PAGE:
Have a baby who is fussy at the breast? You are certainly not alone. But while having a fussy breastfeeding bub can be frustrating, it is normal, and many mothers experience this same problem for days, weeks or even months while their baby is young.
There are a handful of reasons why your baby may be fussy while breastfeeding:
If your baby is fussy and you notice other symptoms such as excessive spitting, a rash, congestion or colic, then the fussing may be due to anallergy. Some of the leading foods which can cause an allergy in a baby include soy, wheat, eggs, corn, peanuts and cow’s milk products.
The best way to tackle this issue is to keep a food journal. Record what foods you ate and how your baby reacted to them at different points throughout the day. This will help you pinpoint which foods are causing the problem.
A study from Pediatrics revealed that 60% of mothers stop breastfeeding early, with many of these mothers stopping breastfeeding because they believed that they were notproducing enough milk.
The vast majority of breastfeeding mums are producing enough milk for their bubs. Our bodies are incredibly intuitive and most will create milk on a “on demand” basis. If your baby’s milk needs increase or decrease, your supply will re-adjust itself to accommodate.
A lot of mums believe that they must not be producing enough milk because they are not able to pump “enough”. But do not gauge how much milk you produce and how much your baby is getting by the amount you get through pumping. Our bodies produce more milk while a baby is nursing than when we pump.
Cluster feeding is the leading reason why babies are fussy at the breast. When a baby “cluster feeds”, she will bunch several feeds together at a certain time or times of the day, although this most commonly happens in the evening.
While this may leave mum tied to the couch, keep in mind that cluster feeding is absolutely normal and may be even desirable for mum and bub if you work during the day. No one is sure why cluster feeding occurs, but some experts believe that it is a way for your baby to boost your breastmilk production.
Your baby’s stomach is growing rapidly during these first few months, meaning that your body will need to produce more milk to meet your baby’s increasing demand. Cluster feeding may be nature’s way of making sure you will be able to meet this demand.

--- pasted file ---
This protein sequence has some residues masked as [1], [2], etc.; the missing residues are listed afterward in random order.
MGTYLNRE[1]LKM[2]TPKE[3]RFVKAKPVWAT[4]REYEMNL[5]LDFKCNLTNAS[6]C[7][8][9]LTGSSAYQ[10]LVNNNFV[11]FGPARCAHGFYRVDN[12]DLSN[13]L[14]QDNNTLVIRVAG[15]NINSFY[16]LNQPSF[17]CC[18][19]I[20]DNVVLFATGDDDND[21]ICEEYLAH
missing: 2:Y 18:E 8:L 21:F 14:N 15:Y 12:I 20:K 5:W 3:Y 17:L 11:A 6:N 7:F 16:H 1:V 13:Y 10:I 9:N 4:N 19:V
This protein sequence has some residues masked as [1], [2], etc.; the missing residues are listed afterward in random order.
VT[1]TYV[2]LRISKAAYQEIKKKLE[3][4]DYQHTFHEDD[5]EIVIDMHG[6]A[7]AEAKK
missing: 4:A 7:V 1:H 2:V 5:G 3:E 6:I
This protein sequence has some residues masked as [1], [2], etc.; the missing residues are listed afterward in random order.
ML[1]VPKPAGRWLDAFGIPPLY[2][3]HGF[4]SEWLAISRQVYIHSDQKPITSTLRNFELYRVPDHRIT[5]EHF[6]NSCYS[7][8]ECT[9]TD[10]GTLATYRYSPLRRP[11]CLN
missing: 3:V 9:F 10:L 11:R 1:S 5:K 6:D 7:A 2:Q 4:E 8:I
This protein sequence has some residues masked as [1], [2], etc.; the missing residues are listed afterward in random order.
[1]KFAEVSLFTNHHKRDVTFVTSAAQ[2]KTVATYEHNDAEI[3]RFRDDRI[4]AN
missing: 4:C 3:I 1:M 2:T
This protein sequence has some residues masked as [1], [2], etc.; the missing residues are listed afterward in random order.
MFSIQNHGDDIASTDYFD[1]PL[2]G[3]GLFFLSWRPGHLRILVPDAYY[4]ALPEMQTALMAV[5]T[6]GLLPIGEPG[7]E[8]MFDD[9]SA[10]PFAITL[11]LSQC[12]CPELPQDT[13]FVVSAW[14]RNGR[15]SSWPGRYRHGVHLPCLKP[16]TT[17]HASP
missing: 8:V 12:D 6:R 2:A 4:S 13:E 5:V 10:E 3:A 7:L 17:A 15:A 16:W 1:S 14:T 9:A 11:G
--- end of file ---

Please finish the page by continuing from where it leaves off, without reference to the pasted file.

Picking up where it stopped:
Your baby will not always be fussy at the breast. You can help yourself and your baby by:
Peachymama offers an extensive line of on trend attire which makes breastfeeding at home and on the go easy and discreet. We have abrand new arrivals for Spring which feature some of our favourite fashions including our super chicCherry Blossom Breastfeeding Dress and ourSwing Nursing Tops.
Check out our latest range athttps://www.peachymama.com.au/collections/new-arrivals
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Getting healthy is a family-wide activity. It’s all about wellness, memories, and love!
Manners are something that should be taught to kids from their earliest days, and they’re something parents and caretakers make a point of prioritising.
The sizing & fit of Peachymama nursing clothes are specially designed for you and your ‘after baby’ body. This means that if you were say, an AU/UK ’S’ (8-10) before bubs came along, you’ll most likely be the same now in Peachymama sizing.
Wrap the measuring tape around the fullest part of your bust, waist and hips. When measuring your bust we recommend you wear your nursing bra.
|FRONT RISE||28||11||29||11 1/2||30||11 3/4||31||12|
|INSIDE LEG||76||30||77||30 1/3||78||30 2/3||79||31|
* 'Inside Leg' is the measurement that indicates the pant's length.
** The 'Front Rise' is the measurement from your crotch to your belly button.
In the video, Taryn wears size 12/14 (Medium)
Questions? Call Lesa 1300 473 224 (Monday to Friday 9am-5pm AEST.)